Eureka! A new approach

Out of sheer despair, one day I mindlessly typed “How I cured my RSI” into Google. This led me to Aaron Iba’s story, recounting how he had suffered from "severe hand, wrist, and forearm pain" for years, and how he'd tried all kinds of things, but every time it was only a temporarily fix.

He said what ultimately cured him was a book by Dr. John E. Sarno called "The Mindbody Prescription." What got my attention was that Iba was a computer programmer with a good BS detector, and upon hearing about the book, he was skeptical too. In his words:

    1. The term "mindbody" sounds like unscientific new age nonsense.
    2. It contradicts conventional wisdom about RSI and carpal tunnel syndrome.
    3. It sounds too good to be true.

This healthy skepticism along with his similar backstory made me give the book a try.

Mindbody Prescription book cover

At the time, I was keeping a daily log of exercise and of how my RSI was doing. Up to that point, it was an almost unbroken series of frowning smiley faces with notes about the mild painkillers I had to take.

That changed the day I discovered Sarno's book. There's a dramatic change: a series of smiling faces — until I simply stopped keeping a log because I was cured. That was about three years ago, and I’m still free from RSI and abnormal back pain. (I hurt myself sometimes, like everyone, but it goes away quickly instead of lasting for months.) Most of the time if I start to feel that familiar tingling in my hand and forearm, all I have to do to make it go away is re-read some highlighted passages from that book. It's that powerful!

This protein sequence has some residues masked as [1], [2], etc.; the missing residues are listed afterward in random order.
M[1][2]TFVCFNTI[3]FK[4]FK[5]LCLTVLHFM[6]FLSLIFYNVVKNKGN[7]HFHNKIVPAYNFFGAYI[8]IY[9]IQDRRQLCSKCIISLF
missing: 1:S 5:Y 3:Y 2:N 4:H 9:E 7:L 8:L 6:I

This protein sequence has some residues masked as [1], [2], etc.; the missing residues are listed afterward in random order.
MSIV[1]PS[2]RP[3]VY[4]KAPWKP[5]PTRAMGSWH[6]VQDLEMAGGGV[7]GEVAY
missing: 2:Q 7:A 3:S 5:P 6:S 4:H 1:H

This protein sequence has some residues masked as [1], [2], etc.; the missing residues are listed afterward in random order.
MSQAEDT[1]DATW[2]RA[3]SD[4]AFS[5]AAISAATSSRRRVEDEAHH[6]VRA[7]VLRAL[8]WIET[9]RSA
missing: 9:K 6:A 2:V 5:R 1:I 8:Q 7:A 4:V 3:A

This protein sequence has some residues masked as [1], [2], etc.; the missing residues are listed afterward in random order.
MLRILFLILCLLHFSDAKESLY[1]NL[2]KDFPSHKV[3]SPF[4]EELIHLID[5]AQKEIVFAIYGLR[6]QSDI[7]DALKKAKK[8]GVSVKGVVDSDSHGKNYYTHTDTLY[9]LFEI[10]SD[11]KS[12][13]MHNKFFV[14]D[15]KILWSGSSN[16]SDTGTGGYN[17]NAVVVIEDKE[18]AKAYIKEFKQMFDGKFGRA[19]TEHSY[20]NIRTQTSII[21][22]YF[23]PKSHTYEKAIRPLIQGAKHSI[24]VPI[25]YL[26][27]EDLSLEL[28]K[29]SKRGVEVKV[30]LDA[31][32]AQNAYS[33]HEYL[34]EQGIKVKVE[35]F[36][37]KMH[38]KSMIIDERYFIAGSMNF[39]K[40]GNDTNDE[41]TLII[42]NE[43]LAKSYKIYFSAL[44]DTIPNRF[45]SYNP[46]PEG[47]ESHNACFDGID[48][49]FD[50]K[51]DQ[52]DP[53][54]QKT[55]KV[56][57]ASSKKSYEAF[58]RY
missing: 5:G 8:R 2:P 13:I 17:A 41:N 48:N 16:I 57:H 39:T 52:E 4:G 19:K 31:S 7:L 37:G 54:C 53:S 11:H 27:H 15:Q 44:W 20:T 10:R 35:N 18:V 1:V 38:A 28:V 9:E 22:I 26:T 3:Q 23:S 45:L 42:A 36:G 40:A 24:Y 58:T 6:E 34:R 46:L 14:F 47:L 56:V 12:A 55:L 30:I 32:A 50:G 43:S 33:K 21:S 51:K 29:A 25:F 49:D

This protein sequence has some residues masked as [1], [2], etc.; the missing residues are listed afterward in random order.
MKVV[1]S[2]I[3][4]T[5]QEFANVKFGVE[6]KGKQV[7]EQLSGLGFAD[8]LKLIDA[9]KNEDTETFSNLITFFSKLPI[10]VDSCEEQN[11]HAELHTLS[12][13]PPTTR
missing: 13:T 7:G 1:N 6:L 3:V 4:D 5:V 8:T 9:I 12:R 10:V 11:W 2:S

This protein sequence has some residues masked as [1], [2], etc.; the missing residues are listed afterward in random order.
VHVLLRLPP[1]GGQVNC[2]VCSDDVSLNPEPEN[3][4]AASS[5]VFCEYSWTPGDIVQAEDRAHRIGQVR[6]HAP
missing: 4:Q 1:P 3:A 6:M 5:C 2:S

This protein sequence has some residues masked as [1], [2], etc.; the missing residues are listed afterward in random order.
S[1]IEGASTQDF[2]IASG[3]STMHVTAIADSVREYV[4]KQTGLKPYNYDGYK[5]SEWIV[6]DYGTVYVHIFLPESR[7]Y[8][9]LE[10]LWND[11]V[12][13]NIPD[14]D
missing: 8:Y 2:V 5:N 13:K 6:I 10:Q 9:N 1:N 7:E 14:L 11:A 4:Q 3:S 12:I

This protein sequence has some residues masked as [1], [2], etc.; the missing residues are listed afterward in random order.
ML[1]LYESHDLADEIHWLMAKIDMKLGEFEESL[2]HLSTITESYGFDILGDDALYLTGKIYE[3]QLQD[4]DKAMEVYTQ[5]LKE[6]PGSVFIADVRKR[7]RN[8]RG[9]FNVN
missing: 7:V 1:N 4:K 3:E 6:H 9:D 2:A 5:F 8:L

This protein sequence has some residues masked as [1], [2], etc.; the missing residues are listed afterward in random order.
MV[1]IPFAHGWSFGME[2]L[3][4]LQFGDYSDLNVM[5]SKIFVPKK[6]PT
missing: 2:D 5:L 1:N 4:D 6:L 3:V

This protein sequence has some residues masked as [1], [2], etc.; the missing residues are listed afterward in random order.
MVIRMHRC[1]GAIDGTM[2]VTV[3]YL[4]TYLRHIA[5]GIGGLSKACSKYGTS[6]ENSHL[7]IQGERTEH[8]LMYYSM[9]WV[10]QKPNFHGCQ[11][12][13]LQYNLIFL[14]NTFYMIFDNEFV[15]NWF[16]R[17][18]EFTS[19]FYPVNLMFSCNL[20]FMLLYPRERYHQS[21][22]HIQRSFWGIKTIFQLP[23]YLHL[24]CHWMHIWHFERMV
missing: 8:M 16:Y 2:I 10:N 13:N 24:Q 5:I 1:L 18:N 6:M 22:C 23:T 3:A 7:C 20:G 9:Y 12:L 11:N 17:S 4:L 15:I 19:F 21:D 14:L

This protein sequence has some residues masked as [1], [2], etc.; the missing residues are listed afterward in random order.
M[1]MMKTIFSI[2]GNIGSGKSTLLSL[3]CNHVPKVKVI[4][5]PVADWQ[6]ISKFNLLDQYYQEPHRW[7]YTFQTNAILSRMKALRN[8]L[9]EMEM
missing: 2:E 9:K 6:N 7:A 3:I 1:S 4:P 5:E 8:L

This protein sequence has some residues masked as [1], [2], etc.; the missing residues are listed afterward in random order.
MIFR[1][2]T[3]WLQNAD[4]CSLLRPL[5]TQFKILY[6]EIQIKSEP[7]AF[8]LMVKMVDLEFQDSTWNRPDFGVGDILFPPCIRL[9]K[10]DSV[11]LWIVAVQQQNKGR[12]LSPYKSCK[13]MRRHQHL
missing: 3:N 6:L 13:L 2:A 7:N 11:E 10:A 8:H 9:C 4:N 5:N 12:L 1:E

If you suffer from RSI or back/neck pain, or other similar conditions, I encourage you to give this book a try. Over decades of practice, Sarno has discovered interesting things about how the human body works. He takes an empirical approach; he has figured out treatments that work, even if he doesn’t always understand everything about why they work. It's a bit like how people knew how to deal with rust on metal long before they could explain what was causing the rust at the atomic level. There’s no hocus-pocus or supernatural in the book; it’s all about the link between our brains and our bodies and how for some people, psychological issues can cause physiological issues.

Hopefully someday we’ll have a more scientific explanation for many common forms of RSI and back pain, but in the meantime, Sarno’s approach has been working for many people. There’s a website dedicated to people thanking him and sharing their stories, including some who suffered from various chronic pains for 20-plus years and were cured.

I won't try to summarize the book. I don't think I can do it justice, and reading the original will always be better than a summary. My goal is just to encourage you to give it a try with an open mind, especially if you’ve tried everything else and nothing has worked.

So that’s my story. I hope it helps. Don't give up hope, it is possible to cure RSI and back/neck pain!

Michael Graham Richard ( @Michael_GR ) Michael writes for MNN and TreeHugger about science, space and technology and more.